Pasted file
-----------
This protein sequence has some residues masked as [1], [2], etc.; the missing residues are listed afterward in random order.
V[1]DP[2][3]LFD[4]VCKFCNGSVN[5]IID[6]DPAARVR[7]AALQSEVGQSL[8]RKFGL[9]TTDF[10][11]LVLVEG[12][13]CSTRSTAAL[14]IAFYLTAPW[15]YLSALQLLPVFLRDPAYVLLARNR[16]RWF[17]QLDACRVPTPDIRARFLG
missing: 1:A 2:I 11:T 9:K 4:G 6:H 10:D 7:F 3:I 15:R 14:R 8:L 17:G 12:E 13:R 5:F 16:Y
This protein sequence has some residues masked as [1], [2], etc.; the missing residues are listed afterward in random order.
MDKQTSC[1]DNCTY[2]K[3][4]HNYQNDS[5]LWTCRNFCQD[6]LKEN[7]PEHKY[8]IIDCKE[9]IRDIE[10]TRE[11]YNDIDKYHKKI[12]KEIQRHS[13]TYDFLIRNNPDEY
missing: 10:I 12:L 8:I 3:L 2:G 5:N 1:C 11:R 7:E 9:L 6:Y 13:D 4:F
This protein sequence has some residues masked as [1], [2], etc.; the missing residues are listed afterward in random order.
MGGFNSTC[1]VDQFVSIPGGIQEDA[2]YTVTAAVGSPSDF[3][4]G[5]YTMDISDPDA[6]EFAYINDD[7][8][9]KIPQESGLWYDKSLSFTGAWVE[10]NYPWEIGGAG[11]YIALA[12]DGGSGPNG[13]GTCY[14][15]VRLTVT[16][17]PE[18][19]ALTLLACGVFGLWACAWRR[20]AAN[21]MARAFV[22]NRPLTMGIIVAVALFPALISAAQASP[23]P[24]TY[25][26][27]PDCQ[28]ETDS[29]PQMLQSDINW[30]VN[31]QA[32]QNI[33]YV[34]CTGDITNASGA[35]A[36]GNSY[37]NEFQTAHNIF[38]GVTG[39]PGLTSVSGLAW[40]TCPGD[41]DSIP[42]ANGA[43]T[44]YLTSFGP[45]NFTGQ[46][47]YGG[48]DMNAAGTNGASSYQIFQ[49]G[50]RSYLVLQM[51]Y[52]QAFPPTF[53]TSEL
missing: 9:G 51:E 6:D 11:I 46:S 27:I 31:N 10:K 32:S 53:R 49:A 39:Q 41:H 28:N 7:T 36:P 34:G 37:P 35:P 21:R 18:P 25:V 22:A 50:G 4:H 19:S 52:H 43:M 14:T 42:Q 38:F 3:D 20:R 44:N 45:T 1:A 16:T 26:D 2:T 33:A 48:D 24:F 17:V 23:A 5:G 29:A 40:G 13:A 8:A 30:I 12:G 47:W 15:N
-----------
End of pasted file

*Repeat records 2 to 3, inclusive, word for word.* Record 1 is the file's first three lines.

This protein sequence has some residues masked as [1], [2], etc.; the missing residues are listed afterward in random order.
MDKQTSC[1]DNCTY[2]K[3][4]HNYQNDS[5]LWTCRNFCQD[6]LKEN[7]PEHKY[8]IIDCKE[9]IRDIE[10]TRE[11]YNDIDKYHKKI[12]KEIQRHS[13]TYDFLIRNNPDEY
missing: 10:I 12:L 8:I 3:L 2:G 5:N 1:C 11:R 7:E 9:L 6:Y 13:D 4:F
This protein sequence has some residues masked as [1], [2], etc.; the missing residues are listed afterward in random order.
MGGFNSTC[1]VDQFVSIPGGIQEDA[2]YTVTAAVGSPSDF[3][4]G[5]YTMDISDPDA[6]EFAYINDD[7][8][9]KIPQESGLWYDKSLSFTGAWVE[10]NYPWEIGGAG[11]YIALA[12]DGGSGPNG[13]GTCY[14][15]VRLTVT[16][17]PE[18][19]ALTLLACGVFGLWACAWRR[20]AAN[21]MARAFV[22]NRPLTMGIIVAVALFPALISAAQASP[23]P[24]TY[25][26][27]PDCQ[28]ETDS[29]PQMLQSDINW[30]VN[31]QA[32]QNI[33]YV[34]CTGDITNASGA[35]A[36]GNSY[37]NEFQTAHNIF[38]GVTG[39]PGLTSVSGLAW[40]TCPGD[41]DSIP[42]ANGA[43]T[44]YLTSFGP[45]NFTGQ[46][47]YGG[48]DMNAAGTNGASSYQIFQ[49]G[50]RSYLVLQM[51]Y[52]QAFPPTF[53]TSEL
missing: 9:G 51:E 6:D 11:I 46:S 27:I 31:N 10:K 32:S 53:R 49:A 39:Q 41:H 28:N 7:T 36:P 34:G 37:P 35:P 21:R 18:P 25:V 22:A 50:G 4:H 19:S 52:H 43:M 14:T 42:Q 38:F 3:D 20:R 44:N 45:T 1:A 16:T 26:D 2:T 33:A 48:D 24:F 17:V 23:A 5:G 29:A 40:G 13:A 8:A 30:I 12:G 47:W 15:N